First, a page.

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The Value of Liberal Arts in the Preparation of Teachers

October 19, 2021 6 min read
By Dr. Rod Jonas Dean, Liffrig Family School of Education and Behavioral Sciences, University of Mary
Students study in a library

“The Latin word liber means liberty, freedom. It’s where the whole idea of the Liberal Arts comes from. And so at the University of Mary, in addition to preparing our students well for their professions, the careful study of the liberal arts frees them from the darkness of ignorance, inviting them to explore the most essential questions of human existence: “who am I?”, “what have I been made for?”, “what is love?”, “why should I get up every morning and fight life’s battle?” Along the way, they discover the interconnectedness of all the various disciplines, and most importantly, the Truth behind all things. In this way, our students become not only better nurses, engineers, or teachers because of their ability to think critically and communicate effectively, but they become better human beings for having been enriched by the liberal arts and awakened to a love for Truth” (Monsignor James Shea, President, University of Mary).


Throughout the last few decades, teachers and school administrators in America’s schools have received a tremendous amount of public scrutiny for the poor academic performance of their students. This public scrutiny has led state and national policymakers to put pressure on teacher education programs to improve and to hold them more accountable for the development of effective teachers. The U.S. Department of Education has created numerous initiatives designed to improve teacher education, primarily driven by research that reveals the positive effect that qualified and high-performing teachers have on improving student learning. Teacher education programs have responded by implementing numerous preservice teacher (i.e., students enrolled in a teacher preparation program) assessment measures throughout each candidate’s program of study to evaluate their knowledge, teaching skills, and their ability to increase student learning. In addition, most states now require teaching candidates to take standardized tests in math and literacy as well as pedagogy and core content knowledge in their major to certify their ability to teach and to earn a teaching license.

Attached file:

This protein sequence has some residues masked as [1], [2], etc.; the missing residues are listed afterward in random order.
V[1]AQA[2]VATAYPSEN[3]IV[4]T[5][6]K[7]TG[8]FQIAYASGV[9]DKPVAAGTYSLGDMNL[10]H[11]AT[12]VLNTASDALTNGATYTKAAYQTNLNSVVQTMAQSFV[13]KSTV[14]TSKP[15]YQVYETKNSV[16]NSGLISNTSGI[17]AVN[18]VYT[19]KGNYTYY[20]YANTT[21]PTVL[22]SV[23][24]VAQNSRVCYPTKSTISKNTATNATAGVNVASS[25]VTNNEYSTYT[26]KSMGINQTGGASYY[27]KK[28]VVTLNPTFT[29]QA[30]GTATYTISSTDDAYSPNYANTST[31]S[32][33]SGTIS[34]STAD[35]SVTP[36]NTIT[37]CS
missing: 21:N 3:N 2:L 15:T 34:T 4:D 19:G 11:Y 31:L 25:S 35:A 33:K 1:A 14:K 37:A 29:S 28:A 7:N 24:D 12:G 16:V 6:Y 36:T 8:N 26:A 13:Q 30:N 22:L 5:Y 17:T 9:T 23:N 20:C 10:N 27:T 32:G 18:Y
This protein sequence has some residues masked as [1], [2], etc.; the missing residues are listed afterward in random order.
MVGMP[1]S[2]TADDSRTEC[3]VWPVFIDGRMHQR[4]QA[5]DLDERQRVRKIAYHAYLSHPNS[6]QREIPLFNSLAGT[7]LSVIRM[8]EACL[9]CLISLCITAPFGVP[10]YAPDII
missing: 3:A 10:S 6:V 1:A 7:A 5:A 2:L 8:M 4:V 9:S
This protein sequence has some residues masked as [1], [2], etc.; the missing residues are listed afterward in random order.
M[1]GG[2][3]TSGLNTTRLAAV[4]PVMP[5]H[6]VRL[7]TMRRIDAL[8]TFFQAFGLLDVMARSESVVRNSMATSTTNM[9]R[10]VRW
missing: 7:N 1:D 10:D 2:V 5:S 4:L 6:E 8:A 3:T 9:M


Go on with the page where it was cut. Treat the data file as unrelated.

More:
As the Dean of the Liffrig Family School of Education and Behavioral Sciences at the University of Mary, I have participated on numerous state committees and professional taskforces organized to find ways to improve the preparation of teachers. What I have witnessed, however, is most teacher preparation improvement efforts have focused on revising and/or adding professional education coursework to improve the knowledge and skills of their preservice teachers. Few teacher education program improvement initiatives have focused on using the liberal arts as a means to improve preservice teachers’ skills and knowledge, even though historically, the aim of a liberal arts education has been to produce a virtuous, ethical, and knowledgeable person who has the ability to critically think and to write, reason, and communicate clearly, which are foundational skills needed for any person entering the teaching profession.

Since Greek and Roman times, the liberal arts have been seen as essential in the formation of citizens for a free and just society with many higher education institutions proud to announce they were a liberal arts school offering many different liberal arts programs. Since the 1980s, however, liberal arts institutions and, in general, liberal arts programs in higher education have declined in numbers with more and more colleges focusing on the development of professional programs that lead directly to getting students jobs. According to a recent study by the American Academy of Arts Sciences (2021), “Bachelor’s Degrees in the Humanities,”

The number of bachelor’s degrees conferred in these disciplines (classical studies, English language and literature, history, languages and literatures other than English, linguistics, and philosophy) has been falling more quickly than for the field as a whole—with a decline of 27% from 2012 to 2018. The 86,195 degrees awarded in these disciplines in 2018 constituted just 42.5% of the degrees awarded in the humanities field that year, the smallest share on record.